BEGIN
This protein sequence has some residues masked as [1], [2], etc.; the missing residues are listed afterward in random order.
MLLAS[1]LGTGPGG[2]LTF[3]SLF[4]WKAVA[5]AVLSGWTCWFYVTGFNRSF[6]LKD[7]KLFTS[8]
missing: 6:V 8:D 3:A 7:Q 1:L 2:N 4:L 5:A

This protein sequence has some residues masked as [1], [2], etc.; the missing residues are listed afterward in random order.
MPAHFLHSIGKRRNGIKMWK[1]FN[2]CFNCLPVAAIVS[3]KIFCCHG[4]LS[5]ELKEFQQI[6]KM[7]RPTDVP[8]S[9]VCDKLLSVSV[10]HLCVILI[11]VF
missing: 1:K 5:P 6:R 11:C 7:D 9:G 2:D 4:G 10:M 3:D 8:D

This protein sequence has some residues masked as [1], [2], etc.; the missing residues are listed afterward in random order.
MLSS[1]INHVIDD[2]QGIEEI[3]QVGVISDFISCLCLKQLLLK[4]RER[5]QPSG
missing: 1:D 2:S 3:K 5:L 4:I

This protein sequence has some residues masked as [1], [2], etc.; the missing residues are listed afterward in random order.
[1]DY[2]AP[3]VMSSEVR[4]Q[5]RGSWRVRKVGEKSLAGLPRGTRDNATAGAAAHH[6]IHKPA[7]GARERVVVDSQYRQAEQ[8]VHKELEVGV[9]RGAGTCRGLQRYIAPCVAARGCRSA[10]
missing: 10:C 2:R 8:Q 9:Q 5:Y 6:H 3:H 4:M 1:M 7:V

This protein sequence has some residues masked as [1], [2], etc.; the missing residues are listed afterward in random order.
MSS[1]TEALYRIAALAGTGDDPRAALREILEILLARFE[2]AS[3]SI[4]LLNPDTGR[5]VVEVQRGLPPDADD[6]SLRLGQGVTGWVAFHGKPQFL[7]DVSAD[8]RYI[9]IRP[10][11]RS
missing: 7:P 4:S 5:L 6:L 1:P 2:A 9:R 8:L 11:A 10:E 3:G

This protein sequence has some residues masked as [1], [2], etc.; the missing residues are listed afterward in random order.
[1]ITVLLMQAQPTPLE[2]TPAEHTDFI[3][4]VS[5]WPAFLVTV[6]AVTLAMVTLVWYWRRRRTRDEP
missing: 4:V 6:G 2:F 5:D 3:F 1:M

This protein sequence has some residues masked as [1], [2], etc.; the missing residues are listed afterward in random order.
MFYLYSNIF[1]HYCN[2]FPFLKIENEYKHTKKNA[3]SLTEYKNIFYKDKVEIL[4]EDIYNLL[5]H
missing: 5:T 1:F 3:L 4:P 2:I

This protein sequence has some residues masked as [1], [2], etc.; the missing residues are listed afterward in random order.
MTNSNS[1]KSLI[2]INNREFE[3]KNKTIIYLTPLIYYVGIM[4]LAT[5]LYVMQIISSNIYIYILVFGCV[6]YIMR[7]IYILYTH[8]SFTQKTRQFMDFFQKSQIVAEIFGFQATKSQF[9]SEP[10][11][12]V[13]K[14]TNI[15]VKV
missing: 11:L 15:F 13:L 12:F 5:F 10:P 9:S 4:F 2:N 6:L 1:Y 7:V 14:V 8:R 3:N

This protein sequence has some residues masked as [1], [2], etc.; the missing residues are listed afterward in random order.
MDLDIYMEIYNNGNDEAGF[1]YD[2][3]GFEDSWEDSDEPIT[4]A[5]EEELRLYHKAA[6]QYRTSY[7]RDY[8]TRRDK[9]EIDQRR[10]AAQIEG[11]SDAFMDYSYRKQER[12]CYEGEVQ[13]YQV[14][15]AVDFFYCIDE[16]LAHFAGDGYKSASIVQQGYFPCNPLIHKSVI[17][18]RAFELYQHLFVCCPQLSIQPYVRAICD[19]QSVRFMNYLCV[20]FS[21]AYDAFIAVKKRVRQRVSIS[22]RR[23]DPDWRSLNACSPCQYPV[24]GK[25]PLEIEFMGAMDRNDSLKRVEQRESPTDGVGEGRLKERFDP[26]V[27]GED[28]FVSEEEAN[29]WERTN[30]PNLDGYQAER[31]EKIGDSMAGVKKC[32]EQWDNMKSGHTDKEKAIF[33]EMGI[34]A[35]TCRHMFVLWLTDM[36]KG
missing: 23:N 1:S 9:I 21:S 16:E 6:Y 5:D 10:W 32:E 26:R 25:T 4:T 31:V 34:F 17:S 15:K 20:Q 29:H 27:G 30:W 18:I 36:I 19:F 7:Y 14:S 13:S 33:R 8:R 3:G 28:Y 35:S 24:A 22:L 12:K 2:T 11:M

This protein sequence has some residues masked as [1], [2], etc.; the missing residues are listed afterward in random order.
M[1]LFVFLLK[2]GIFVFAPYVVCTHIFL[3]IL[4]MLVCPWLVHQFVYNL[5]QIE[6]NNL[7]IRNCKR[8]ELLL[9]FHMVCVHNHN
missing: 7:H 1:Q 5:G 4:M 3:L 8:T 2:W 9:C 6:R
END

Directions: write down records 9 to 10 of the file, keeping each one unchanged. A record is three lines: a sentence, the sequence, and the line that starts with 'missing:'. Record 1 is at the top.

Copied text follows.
This protein sequence has some residues masked as [1], [2], etc.; the missing residues are listed afterward in random order.
MDLDIYMEIYNNGNDEAGF[1]YD[2][3]GFEDSWEDSDEPIT[4]A[5]EEELRLYHKAA[6]QYRTSY[7]RDY[8]TRRDK[9]EIDQRR[10]AAQIEG[11]SDAFMDYSYRKQER[12]CYEGEVQ[13]YQV[14][15]AVDFFYCIDE[16]LAHFAGDGYKSASIVQQGYFPCNPLIHKSVI[17][18]RAFELYQHLFVCCPQLSIQPYVRAICD[19]QSVRFMNYLCV[20]FS[21]AYDAFIAVKKRVRQRVSIS[22]RR[23]DPDWRSLNACSPCQYPV[24]GK[25]PLEIEFMGAMDRNDSLKRVEQRESPTDGVGEGRLKERFDP[26]V[27]GED[28]FVSEEEAN[29]WERTN[30]PNLDGYQAER[31]EKIGDSMAGVKKC[32]EQWDNMKSGHTDKEKAIF[33]EMGI[34]A[35]TCRHMFVLWLTDM[36]KG
missing: 23:N 1:S 9:I 21:S 16:E 6:Y 5:D 10:W 32:E 26:R 25:T 4:T 31:V 34:F 17:S 15:K 20:Q 29:H 27:G 30:W 18:I 36:I 19:F 7:Y 14:S 13:S 33:R 8:R 3:G 28:Y 35:S 24:A 22:L 12:K 2:T 11:M

This protein sequence has some residues masked as [1], [2], etc.; the missing residues are listed afterward in random order.
M[1]LFVFLLK[2]GIFVFAPYVVCTHIFL[3]IL[4]MLVCPWLVHQFVYNL[5]QIE[6]NNL[7]IRNCKR[8]ELLL[9]FHMVCVHNHN
missing: 7:H 1:Q 5:G 4:M 3:L 8:T 2:W 9:C 6:R